For posterity: in defense of Numberphile's video, yes it's true that in traditional maths, you can't say that the sum of all natural numbers equals -1/12. They actually explain why they pulled their slight of hand in a follow up video. They needed the video to be simple enough for general audiences. https://youtu.be/8hgeIDY7We4

It's not "true" in the traditional sense as 1 + 1 = 2, but it's a perfectly legitimate value to assign to the sum for theoretical maths and string theory.

B. If you have to use sleight of hand, that means you are deceiving the audience.

Q. E. D.

- Mountaineer
- Executive Member
**Posts:**3920**Joined:**Tue Feb 07, 2012 10:54 am

### Re: Daily "Check In" Thread For Us

technovelist wrote: ↑Sun Mar 29, 2020 4:46 pmOk, then you pay me an amount of money equal to each positive integer from 1 to infinity, and I'll pay you -1/12th of a dollar, and we'll call it square.Smith1776 wrote: ↑Sun Mar 29, 2020 4:10 pmThe idea that the sum of all positive integers from 1 to infinity equaling -1/12 isn't just hocus pocus though. It has structure in the form of the Ramanujan Summation.technovelist wrote: ↑Sun Mar 29, 2020 9:07 am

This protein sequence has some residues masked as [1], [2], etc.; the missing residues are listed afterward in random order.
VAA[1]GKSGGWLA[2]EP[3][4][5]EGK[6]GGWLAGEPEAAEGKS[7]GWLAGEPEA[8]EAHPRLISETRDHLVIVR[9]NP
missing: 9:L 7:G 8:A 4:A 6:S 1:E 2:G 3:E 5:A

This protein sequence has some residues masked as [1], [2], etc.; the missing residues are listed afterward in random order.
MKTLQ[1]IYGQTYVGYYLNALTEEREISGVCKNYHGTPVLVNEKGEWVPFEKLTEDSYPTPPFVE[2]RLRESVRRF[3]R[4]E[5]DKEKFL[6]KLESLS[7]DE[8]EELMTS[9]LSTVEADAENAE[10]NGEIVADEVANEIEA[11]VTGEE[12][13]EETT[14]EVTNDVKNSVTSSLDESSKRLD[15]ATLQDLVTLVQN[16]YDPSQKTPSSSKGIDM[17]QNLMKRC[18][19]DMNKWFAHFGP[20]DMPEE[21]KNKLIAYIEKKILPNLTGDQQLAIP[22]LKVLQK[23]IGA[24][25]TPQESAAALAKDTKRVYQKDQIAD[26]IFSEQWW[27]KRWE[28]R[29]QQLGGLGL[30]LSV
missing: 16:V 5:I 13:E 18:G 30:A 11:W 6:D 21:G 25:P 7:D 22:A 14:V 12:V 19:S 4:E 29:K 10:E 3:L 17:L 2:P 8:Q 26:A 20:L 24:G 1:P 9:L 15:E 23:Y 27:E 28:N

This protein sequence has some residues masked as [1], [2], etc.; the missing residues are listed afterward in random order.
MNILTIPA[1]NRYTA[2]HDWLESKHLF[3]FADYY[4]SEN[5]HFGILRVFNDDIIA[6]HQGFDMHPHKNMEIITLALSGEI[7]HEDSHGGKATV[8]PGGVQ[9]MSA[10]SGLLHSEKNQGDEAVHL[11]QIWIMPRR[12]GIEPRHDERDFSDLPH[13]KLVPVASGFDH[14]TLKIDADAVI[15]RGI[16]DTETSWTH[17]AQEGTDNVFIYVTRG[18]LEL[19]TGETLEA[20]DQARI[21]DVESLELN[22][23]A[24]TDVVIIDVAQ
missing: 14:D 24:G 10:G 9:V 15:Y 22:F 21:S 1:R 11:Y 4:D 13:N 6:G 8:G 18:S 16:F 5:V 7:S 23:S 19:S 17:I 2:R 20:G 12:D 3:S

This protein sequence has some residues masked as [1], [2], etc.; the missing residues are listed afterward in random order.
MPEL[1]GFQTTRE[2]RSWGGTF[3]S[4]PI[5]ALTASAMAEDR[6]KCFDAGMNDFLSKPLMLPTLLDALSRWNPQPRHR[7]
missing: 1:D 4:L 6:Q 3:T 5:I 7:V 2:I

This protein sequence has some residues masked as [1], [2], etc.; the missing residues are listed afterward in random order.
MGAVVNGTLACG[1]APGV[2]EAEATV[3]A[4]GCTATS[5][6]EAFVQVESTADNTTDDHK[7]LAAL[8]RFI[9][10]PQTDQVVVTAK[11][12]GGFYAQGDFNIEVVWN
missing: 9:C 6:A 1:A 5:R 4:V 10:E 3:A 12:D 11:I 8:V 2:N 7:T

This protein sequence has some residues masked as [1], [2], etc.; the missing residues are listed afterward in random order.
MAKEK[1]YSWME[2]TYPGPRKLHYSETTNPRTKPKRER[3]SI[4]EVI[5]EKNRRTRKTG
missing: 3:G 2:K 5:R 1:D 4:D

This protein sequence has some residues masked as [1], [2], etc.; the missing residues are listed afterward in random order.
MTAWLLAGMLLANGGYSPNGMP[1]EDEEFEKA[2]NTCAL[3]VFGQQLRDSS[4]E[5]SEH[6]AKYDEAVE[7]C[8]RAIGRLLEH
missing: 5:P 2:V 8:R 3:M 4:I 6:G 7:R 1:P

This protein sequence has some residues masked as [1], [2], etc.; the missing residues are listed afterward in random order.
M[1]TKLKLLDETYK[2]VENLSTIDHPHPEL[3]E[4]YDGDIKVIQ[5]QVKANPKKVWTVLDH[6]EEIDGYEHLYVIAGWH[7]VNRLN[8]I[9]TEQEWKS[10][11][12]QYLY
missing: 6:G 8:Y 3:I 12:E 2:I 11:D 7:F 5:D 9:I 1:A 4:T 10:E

No it isn't true. It's an excellent example of why you can't treat "infinite series" like actual things.

Again, they are abstractions, not reality.

Here's a simpler example which is equally valid:

Assume that we have two variables a and b, and that: a = b

Multiply both sides by a to get: a2 = ab

Subtract b2 from both sides to get: a2 - b2 = ab - b2

This is the tricky part: Factor the left side (using FOIL from algebra) to get (a + b)(a - b) and factor out b from the right side to get b(a - b). If you're not sure how FOIL or factoring works, don't worry—you can check that this all works by multiplying everything out to see that it matches. The end result is that our equation has become: (a + b)(a - b) = b(a - b)

Since (a - b) appears on both sides, we can cancel it to get: a + b = b

Since a = b (that's the assumption we started with), we can substitute b in for a to get: b + b = b

Combining the two terms on the left gives us: 2b = b

Since b appears on both sides, we can divide through by b to get: 2 = 1

The Ramanujan Summation has practical applications and is used in real world physics calculations, particularly in string theory.

Given that it has legitimate real world use in physics calculations such as the Casimir Effect, it's fair to say it's an actual "thing."

Also note that "real world physics calculations" and "string theory" don't really belong in the same sentence without a negating qualifier...

**Its OK if some people don’t like you, not everyone has good taste.**

### Re: Daily "Check In" Thread For Us

Haha but I can't though! Since infinity is a process and not a number. Which of course is what the whole thing relies on.technovelist wrote: ↑Sun Mar 29, 2020 4:46 pm

Ok, then you pay me an amount of money equal to each positive integer from 1 to infinity, and I'll pay you -1/12th of a dollar, and we'll call it square.